It's a ruse, and no one should be fooled.

  • Election meddling: Putin has denied meddling in the US election, despite briefly acknowledging that private hackers in Russia could have been involved. As recently as his interview with NBC's Megyn Kelly, he said he "couldn't care less" if Russians meddled in the election and that any hackers do not represent the state.

  • Skripal attack: Despite UK authorities, supported by the United States, France and Germany, indicating that Russia was behind the nerve agent poisoning of a former Russian double agent and his daughter in the UK earlier this month, Russia has denied, denied, denied any involvement and instead referenced "provocative actions of the British side and groundless accusations." A Kremlin spokesman said, "Russia has nothing to do with the story."

Ground forces: The government denied the existence of Russian forces in Ukraine long after the Russian invasion of Crimea and strong evidence that Russian forces were, in fact, on the ground. Putin has pulled the same trick in Syria, where he says he doesn't have Russian forces. The government continued these denials even after Russian nationals and Syrian regime forces came into deadly contact with US forces in Syria earlier this year.

As the United States weighs responses to the chemical weapons attack in the UK, including expelling diplomats, we should expect Russian denials to continue. Putin called the accusation "delirium" and even though he'd respond by kicking out US diplomats and maybe seizing US properties (like he did last summer in response to US sanctions), it's a show.

Putin doesn't care about Russian diplomats in the United States; he doesn't need them in America to get information on us. He's hacked into our infrastructure, has other agents throughout the country and is manipulating our information flow to influence the American people. Neither we, nor any of our allies who may take action together, should be fooled by his empty denials.

Kim's RSVP still pending: But the inter-Korean summit is happening

There has still been no public North Korean response to a US-North Korea head of state meeting. However, plans for the North Koreans and South Koreans to meet again, without the United States, are proceeding. Officials from both countries are going to meet this week on the North Korean side of the border to get ready for an inter-Korean summit between Kim Jong Un and South Korean President Moon Jae-in in April in South Korea.

The North Koreans may be waiting for a signal that the new national security adviser remains more open to diplomacy than he has in the past, or, they could be proceeding, bilaterally with the South Koreans to forge a closer inter-Korean bond. We know that Kim has previously focused on his desire to reunify the peninsula, heralding a desire to "write a new history" of national reunification.

Ongoing communications with the South Koreans during this process will be key to getting information on the North Koreans' approach and ensuring the international community, led by the United States, remains united on the need for North Korean denuclearization.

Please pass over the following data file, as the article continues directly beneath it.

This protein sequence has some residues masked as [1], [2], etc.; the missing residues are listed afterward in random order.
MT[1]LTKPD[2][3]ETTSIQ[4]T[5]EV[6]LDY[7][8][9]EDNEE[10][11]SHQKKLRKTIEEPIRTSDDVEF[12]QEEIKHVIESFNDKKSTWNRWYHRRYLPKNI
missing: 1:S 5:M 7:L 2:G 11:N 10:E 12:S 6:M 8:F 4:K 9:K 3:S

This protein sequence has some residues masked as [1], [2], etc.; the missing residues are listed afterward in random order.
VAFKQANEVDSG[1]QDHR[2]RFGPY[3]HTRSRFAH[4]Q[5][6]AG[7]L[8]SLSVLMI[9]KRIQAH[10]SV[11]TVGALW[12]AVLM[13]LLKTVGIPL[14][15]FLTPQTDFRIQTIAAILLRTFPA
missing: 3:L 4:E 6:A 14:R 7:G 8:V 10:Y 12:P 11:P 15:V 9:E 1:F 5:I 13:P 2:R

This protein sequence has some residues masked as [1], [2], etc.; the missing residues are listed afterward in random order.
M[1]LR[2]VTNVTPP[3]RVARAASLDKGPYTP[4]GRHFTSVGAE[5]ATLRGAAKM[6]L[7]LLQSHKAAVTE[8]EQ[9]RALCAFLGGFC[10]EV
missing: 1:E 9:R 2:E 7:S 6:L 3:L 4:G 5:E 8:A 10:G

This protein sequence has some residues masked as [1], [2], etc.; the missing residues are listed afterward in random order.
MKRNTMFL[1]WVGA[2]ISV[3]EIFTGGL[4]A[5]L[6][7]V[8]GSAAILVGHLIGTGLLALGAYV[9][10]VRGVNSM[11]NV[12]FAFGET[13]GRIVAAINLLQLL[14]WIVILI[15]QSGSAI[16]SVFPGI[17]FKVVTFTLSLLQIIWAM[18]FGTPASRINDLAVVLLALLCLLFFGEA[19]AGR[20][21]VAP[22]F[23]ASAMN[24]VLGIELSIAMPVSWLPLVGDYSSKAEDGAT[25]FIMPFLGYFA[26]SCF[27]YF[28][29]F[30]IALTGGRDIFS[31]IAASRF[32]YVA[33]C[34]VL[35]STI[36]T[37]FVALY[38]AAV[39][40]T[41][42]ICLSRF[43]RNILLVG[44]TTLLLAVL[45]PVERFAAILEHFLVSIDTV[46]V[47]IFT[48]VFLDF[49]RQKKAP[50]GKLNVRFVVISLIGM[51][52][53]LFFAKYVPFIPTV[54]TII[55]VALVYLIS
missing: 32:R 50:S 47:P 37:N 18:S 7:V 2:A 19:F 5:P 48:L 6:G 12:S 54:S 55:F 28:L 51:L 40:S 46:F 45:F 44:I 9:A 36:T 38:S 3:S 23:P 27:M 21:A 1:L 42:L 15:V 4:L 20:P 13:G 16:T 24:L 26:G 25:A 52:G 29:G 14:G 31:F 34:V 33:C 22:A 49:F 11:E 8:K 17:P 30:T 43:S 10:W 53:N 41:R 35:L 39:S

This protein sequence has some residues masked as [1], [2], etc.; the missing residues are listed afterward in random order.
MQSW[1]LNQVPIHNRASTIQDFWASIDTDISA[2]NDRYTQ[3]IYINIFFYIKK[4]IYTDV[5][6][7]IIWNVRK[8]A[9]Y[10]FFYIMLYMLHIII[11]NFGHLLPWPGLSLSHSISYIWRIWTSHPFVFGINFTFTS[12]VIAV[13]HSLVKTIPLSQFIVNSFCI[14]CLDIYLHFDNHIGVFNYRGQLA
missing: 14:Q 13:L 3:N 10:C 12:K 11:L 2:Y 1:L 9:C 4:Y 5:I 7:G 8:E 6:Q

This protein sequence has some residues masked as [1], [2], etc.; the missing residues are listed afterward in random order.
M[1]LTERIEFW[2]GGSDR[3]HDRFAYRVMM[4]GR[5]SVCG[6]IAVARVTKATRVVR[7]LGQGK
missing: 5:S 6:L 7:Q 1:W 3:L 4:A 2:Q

It's another non-election: Egyptians go to the polls

On the heels of Putin's presidential victory, another in-name-only election will take place in what many hoped, post-Arab spring, would be a wellspring of democracy in the Middle East: Egypt. You don't have to guess the outcome. Sitting President Abdel Fattah el-Sisi will win the election this week. That's a sure bet.

It's a disappointment for many -- to put it mildly -- after the 2011 Egyptian revolution that ousted Hosni Mubarak and offered a flicker of a democratic opening, until the military seized power in 2013.

Polls open on Monday, but like in Russia, Sisi will "win" and stay in power as long as various forces in Egypt want him to. There are no serious contenders (opposition candidates claim intimidation and even arrest by the state). And Human Rights Watch said Egyptian authorities abused national emergency laws to dampen opposition and support Sisi.

So, Sisi is sticking around. His power derives not only from any real support he has in the country, but also from the military and security services who removed his predecessor. They're his security blanket, and his new term will be rife with actual presidential needs like improving the economic and security situation in Egypt.

But he'll have to do all that (no easy tasks) while keeping his patrons happy. As a product of the Egyptian military, Sisi knows how the organization works, but there are a lot of politics at play both before, during, and after this sham election.

And while we withheld foreign military financing and economic support to Egypt in August over human rights concerns and a law restricting NGO access, the National Security Council has to decide now whether to withhold further funding or make stronger statements rebuking the Sisi government.